When it comes to slot canyon hiking in Utah, there is an endless list of well-known routes. Buckskin Gulch is often overlooked, which is a shame as it offers one of the longest and deepest slot canyon experiences in the region.
Buckskin Gulch is easily accessed from Route 89. The most popular trailhead is the Wire Pass trailhead because it gets you into the deep parts of the canyon quickly and cuts off a few miles of less interesting hiking. The road is fine for most vehicles as long as there hasn’t been much rain – but if there has been rain you don’t want to be in a slot canyon anyway! A day use permit is required ($6 the last time I was there) and you also need a camping permit if you plan to make it a multi-day experience. The number of permits for camping is limited but I have never been turned away.
The route to the confluence of the Paria River is about 13 miles one way and most of that is deep and narrow. It is possible to do the entire thing in one long day and in my opinion it is a better choice than a two-day. Why? The canyon is narrow for a very long way and I find it really cumbersome to carry a bigger pack. Going light with just food, water and emergency supplies makes for a much better experience for me. There isn’t any drinkable water that I know of so carry all you need. However, it is much cooler down there so I don’t usually use nearly as much water as I would for a hike in this region.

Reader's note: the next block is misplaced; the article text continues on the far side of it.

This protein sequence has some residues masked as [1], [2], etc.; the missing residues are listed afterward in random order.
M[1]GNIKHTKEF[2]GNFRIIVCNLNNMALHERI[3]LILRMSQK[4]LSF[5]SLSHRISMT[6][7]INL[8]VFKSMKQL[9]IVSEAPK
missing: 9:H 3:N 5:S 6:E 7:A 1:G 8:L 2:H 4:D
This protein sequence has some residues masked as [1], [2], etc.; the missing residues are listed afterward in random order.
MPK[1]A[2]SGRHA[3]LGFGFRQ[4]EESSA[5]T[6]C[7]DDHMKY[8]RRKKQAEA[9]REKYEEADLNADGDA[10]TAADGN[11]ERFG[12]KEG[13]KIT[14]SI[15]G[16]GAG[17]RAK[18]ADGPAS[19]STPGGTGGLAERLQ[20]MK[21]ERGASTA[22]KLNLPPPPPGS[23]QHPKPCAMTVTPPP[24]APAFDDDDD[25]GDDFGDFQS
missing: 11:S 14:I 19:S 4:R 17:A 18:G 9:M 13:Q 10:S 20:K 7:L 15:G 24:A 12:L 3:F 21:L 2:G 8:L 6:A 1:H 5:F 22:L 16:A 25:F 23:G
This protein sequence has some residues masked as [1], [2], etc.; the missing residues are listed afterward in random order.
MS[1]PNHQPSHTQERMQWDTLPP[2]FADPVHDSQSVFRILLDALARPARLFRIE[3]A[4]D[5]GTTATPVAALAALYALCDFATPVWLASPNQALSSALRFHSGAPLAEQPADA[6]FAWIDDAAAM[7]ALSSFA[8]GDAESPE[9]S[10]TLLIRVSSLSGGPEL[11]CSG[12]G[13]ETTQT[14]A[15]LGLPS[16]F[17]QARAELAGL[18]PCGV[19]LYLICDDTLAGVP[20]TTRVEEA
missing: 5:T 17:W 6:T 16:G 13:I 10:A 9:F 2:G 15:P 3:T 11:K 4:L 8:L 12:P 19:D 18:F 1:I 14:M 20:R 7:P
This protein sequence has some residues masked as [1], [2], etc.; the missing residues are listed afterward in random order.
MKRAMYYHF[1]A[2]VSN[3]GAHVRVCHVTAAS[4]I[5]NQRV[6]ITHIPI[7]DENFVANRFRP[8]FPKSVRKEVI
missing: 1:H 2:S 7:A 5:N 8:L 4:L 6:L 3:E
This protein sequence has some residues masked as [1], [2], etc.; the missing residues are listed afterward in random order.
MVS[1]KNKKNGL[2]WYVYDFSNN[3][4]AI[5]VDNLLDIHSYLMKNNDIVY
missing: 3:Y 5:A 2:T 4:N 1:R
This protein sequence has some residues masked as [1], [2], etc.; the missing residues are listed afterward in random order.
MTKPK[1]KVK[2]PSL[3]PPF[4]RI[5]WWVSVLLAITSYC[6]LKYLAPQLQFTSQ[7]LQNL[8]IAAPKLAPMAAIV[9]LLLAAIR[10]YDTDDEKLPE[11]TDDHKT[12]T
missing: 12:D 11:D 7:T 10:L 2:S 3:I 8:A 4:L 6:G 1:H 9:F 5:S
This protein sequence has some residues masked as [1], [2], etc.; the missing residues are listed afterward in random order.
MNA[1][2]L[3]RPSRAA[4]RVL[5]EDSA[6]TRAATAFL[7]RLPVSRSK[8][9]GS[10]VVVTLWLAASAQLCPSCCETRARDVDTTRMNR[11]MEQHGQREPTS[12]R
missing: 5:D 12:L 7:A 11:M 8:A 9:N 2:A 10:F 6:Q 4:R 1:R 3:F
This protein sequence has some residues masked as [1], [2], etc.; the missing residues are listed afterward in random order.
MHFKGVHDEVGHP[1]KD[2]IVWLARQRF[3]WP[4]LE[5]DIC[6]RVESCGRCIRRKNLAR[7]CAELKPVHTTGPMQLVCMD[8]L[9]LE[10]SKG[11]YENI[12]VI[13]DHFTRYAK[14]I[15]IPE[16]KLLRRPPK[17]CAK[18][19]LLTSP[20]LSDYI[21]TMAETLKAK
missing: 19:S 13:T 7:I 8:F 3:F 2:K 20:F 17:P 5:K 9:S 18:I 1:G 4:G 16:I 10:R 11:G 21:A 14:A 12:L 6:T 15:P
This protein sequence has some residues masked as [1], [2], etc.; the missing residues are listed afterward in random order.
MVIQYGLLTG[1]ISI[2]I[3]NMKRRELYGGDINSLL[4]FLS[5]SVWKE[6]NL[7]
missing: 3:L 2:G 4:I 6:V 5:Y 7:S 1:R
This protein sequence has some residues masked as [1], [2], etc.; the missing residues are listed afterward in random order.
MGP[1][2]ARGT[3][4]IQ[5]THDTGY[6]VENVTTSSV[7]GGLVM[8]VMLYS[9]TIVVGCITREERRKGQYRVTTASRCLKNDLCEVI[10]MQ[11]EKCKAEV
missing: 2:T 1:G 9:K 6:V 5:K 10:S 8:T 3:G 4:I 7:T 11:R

The narrows range from about 10 feet down to 2 feet and are unrelenting. If 13 miles one way is a bit much, you can turn around at any time and still get more deep, narrow mileage than just about anywhere else. The canyon is deep so it can be very cool and dark down there. The walls feature endless interesting formations but don’t expect them to be lit up by the sun as in some shallower canyons. If you are one of those people who likes canyon hiking, but breathes a sigh of relief when the walls open and are bathed in light, this may not be your favorite hike. Personally, I like the spooky feel because it makes this walk feel more adventurous than most. The walking is fairly easy with some wet/muddy sections and small pools of surprisingly cold water to negotiate. Near the end there is a tricky section of large boulders that drops 15 to 20 feet. Most of the time you can scramble down pretty easily by picking your way through the boulders, but they do shift from time to time so a short length of rope may not be a bad idea just in case. The confluence with the Paria River is very scenic, but less wide open than you might expect.
Buckskin Gulch is a great hike for those looking for a true outdoor adventure. It just goes on and on so you feel totally isolated from the outside world. If serenity is what you seek, check it out!